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Let's say you found a collision for an address on the Bitcoin network. You have its private key.

Will you be able to transfer any money around or will the network prevent it or does it get verified?


Here's another way of putting it: Can the address generated by 2-of-3 pv/pk be accessed by a 4th pv(a collision) or the network always looks for 2 of those 3 signing the transaction. Is that clear now?

Is multisig only a way for shareholders of an address, making sure enough of them are present during a transaction, or does the network actually prevents a transfer without all the necessary signatures?

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    Hi Mojtahedi, welcome to Bitcoin Stack Exchange. Could you clarify how your question relates to multisig? It is not clear to me whether you have sufficient keys to spend the funds or not. – Murch Oct 26 at 13:33
  • It seems to me that part of your message got lost when you wrote the comment. Please edit your question to clarify what you are asking! :) – Murch Oct 26 at 19:32
  • Sorry. Apparently, I can't edit it anymore. I deleted it. Those links are really helpful, but my question still stands. Here's another way of putting it: Can the address generated by 2-of-3 pv/pk be accessed by a 4th pv(a collision) or the network always looks for 2 of those 3 signing the transaction. Is that clear now? – Mojtahedi Oct 26 at 19:36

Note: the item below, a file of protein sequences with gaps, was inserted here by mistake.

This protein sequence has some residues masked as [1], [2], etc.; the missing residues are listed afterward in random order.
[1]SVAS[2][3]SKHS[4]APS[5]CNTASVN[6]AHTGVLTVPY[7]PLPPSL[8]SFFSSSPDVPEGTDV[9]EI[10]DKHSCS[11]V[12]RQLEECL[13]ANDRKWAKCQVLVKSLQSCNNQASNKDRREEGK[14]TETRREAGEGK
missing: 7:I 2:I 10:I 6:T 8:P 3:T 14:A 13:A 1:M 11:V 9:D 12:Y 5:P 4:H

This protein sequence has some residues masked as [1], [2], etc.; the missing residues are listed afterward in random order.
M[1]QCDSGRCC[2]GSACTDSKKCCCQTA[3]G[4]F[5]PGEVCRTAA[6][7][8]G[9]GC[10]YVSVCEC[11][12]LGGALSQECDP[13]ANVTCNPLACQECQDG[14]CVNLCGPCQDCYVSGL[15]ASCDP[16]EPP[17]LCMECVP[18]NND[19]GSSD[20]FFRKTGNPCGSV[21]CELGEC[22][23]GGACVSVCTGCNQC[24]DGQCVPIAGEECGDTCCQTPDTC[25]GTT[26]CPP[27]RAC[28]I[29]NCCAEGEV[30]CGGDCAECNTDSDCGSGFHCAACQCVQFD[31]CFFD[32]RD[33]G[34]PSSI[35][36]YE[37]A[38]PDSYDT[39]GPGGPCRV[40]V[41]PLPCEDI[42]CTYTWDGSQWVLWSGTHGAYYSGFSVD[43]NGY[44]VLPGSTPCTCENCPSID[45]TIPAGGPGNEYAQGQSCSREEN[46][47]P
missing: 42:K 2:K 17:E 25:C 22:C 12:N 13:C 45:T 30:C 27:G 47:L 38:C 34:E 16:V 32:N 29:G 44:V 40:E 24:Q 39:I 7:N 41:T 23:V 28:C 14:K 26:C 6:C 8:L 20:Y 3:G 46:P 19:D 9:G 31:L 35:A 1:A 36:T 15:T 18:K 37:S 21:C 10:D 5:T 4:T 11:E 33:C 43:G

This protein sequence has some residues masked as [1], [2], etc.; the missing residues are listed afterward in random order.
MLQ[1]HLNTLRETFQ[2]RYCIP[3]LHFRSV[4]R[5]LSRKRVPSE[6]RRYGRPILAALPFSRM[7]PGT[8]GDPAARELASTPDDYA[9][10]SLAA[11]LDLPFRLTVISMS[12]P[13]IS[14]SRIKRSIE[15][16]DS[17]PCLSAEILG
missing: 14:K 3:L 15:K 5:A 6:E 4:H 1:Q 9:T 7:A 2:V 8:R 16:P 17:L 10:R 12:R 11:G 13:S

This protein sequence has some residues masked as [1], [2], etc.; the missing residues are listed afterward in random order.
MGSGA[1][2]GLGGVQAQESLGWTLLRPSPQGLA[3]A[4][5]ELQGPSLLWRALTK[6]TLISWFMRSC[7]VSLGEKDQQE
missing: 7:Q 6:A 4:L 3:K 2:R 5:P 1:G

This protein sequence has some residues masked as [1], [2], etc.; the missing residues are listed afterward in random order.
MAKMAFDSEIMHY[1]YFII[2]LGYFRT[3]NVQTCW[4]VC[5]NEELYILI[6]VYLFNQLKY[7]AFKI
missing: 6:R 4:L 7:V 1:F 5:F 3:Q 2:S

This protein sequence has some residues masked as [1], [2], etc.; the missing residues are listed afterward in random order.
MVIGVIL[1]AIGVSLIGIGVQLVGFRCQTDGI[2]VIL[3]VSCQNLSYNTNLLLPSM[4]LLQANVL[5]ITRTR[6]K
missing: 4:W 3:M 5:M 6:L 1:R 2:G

• Is multisig only a way for shareholders of an address, making sure enough of them are present during a transaction, or does the network actually prevents a transfer without all the necessary signatures? – Mojtahedi Oct 26 at 19:39
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No, this is not a palpable concern.

Multisig is generally implemented by means of Pay to Script Hash (P2SH) addresses. Hereby, the receiver defines a script that they'll use to spend the funds, and forms an address from a hash of the script. Later, when spending, the original script is revealed and must be fulfilled. In the case of a 2-of-3 multisig, this will require two valid signatures corresponding to two of three explicitly stated public keys.

The only way a collision could be found would be if, hypothetically, a script that only requires one key happened to hash to the same address. It is generally considered infeasible to search for such pre-image collisions other than by brute force since cryptographic hash functions are one-way functions, though.

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